Beau is an Angel Tree Camping® volunteer who spent four years stationed in Hawaii for the military. For three of those years he served as a mentor at Camp Agape, a summer camp founded as a ministry to prisoners' children. Beau has since taken the model of Camp Agape to start a camp in Arkansas.
Camp can be the highlight of a child's summer. Spending time in the great outdoors, playing games, and making crafts—the memories made at camp often last for a lifetime.
A week at camp is a chance for children with incarcerated parents to change their life story.
Brian's parents occasionally took him and his sisters to church. They didn't attend often, but it was enough to awaken a hunger in Brian's heart.
How do you explain incarceration to a child?
Crime affects many people. The oft-forgotten victims are the children of the incarcerated.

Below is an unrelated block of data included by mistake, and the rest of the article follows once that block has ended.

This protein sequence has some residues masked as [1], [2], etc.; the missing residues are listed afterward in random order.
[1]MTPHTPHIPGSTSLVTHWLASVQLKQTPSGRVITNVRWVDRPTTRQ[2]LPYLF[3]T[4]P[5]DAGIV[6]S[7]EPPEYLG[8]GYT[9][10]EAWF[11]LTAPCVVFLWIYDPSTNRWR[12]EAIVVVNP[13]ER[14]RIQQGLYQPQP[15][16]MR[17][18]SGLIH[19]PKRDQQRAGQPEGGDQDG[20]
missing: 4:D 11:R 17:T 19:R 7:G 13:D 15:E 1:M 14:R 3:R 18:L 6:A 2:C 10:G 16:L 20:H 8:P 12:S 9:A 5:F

In this month's issue, Smithsonian Magazine focuses on the millions of American children who struggle every day with the effects of incarceration.
Prison Fellowship® did something new in 2016 for Angel Tree®. We partnered with Christian media and publishing company Zondervan to offer Angel Tree families free Bibles in either English or Spanish.
"What better way to deliver the Gospel message than to put a Bible in the home?" asks James Ackerman, Prison Fellowship's president and chief executive officer, in this week's Insider.
You did it! In 2016, nearly 300,000 children with incarcerated parents received Christmas gifts and the Gospel message thanks to your support and contributions.
In this week's Insider, Prison Fellowship® CEO James Ackerman thanks all of our Angel Tree® coordinators, volunteers, and donors for the incredible devotion they have shown these children.
“It was important to my dad to look perfect,” Sydney remembers. “He used to give us pep talks before going anywhere—about how to act, what to say—so that we wouldn’t embarrass him.”
A little boy approached James Browning at an Angel Tree® party to ask if he too could have a gift. This child had tagged along with some friends, but unlike the other children, his parents were not incarcerated.
"We could not refuse him and gave him a gift," James says.